Update: Via email, Kevin Bankston told me this is the clause the government is using to find its loophole: 18 USC 2511(2)(f).

(f) Nothing contained in this chapter or chapter 121 or 206 of this title, or section 705 of the Communications Act of 1934, shall be deemed to affect the acquisition by the United States Government of foreign intelligence information from international or foreign communications, or foreign intelligence activities conducted in accordance with otherwise applicable Federal law involving a foreign electronic communications system, utilizing a means other than electronic surveillance as defined in section 101 of the Foreign Intelligence Surveillance Act of 1978, and procedures in this chapter or chapter 121 and the Foreign Intelligence Surveillance Act of 1978 shall be the exclusive means by which electronic surveillance, as defined in section 101 of such Act, and the interception of domestic wire, oral, and electronic communications may be conducted.

Tweet about this on Twitter0Share on Reddit0Share on Facebook0Google+0Email to someone

0 Responses to FBI Still Inventing New Ways to Surveil People with No Oversight

  • 1
  • 2
  • 3
  • 4
  • 5
  • 6
  • 7
  • 8
  • 9
  • 10
  • 11
  • 12
  • 13
  • 14
  • 15
  • 16
  • 17
  • 18
  • 19
  • 20
  • 21
  • 22
  • 23
  • 24
  • 25
  • 26
  • 27
  • 28
  • 29
Emptywheel Twitterverse
bmaz @cristianafarias I honestly see it as a 2-4 hr deal tops. But give some leeway, and day day and half at the most. Anything over that is nuts
6mreplyretweetfavorite
bmaz @neilkli @yeselson Listen, the entire process is controlled by the DA; you seem to think it is about witnesses. It's not.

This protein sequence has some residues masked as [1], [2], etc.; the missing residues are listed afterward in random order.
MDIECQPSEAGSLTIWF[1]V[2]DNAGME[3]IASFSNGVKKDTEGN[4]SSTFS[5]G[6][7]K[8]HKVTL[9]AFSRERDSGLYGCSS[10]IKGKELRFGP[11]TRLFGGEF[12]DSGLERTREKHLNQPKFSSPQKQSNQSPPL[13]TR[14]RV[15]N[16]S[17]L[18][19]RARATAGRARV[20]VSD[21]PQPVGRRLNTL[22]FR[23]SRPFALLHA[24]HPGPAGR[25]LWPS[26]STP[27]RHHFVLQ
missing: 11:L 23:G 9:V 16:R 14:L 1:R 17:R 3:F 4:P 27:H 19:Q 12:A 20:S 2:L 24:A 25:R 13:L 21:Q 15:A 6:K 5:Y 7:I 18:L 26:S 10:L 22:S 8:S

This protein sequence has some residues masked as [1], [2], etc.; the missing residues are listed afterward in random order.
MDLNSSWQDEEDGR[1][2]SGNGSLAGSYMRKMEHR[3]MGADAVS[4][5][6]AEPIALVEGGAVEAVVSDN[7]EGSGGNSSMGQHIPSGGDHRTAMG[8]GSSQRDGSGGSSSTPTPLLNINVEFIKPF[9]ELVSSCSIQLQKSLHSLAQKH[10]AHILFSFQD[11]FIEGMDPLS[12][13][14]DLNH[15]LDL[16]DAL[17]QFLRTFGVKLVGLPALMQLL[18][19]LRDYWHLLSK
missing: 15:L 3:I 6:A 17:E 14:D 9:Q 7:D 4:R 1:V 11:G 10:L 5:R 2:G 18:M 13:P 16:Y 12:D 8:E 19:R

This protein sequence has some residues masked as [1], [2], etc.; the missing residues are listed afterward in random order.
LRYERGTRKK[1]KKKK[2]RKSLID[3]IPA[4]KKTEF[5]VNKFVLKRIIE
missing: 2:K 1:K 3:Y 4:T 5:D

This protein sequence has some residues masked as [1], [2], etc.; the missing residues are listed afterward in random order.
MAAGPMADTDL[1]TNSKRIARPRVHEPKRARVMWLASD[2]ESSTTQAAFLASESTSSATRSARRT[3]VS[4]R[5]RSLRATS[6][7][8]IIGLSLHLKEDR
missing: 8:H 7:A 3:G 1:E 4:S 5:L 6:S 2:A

11mreplyretweetfavorite
bmaz @neilkli @yeselson No, not when attending prosecutors are vouching for Wilson+ripping apart all negative witnesses+refusing to rec charge.
14mreplyretweetfavorite
bmaz @neilkli @yeselson @conradhackett @seanpaulkelley Intentionally trying to confuse GJ and take apart any element that wasn't pro Wilson.
27mreplyretweetfavorite
bmaz @yeselson @conradhackett @seanpaulkelley Exactly. That is a two day gig with either a 2nd degree or voluntary mans. indictment returned.
28mreplyretweetfavorite
bmaz @neilkli @yeselson @conradhackett @seanpaulkelley there are NEVER 20 witnesses on GJ case like this. 3-4 max inc. 1 investigator + 1 coroner
30mreplyretweetfavorite
bmaz @yeselson @conradhackett @seanpaulkelley That said, real charge is prob. voluntary manslaughter. It was NOT an accident; was intent to shoot
31mreplyretweetfavorite
bmaz @yeselson @conradhackett @seanpaulkelley Anything other than a protected cop and this would have been charged as 2nd degree.
33mreplyretweetfavorite
bmaz @yeselson @conradhackett @seanpaulkelley Actually in any other case, prosecutor overcharges to allow for plea negotiation headroom.
33mreplyretweetfavorite
bmaz @yeselson @conradhackett @seanpaulkelley Add a day. Anything over two days on a single gun, single shooter is bizarre.
34mreplyretweetfavorite
bmaz @conradhackett @seanpaulkelley Even any other single gun, single shooter homicide like this would take about 3hrs or less inc. deliberations
38mreplyretweetfavorite
bmaz @conradhackett @seanpaulkelley Ahem. With due respect, the average grand jury presentation lasts less than an hour. #ComeOnMan
47mreplyretweetfavorite
February 2011
S M T W T F S
« Jan   Mar »
 12345
6789101112
13141516171819
20212223242526
2728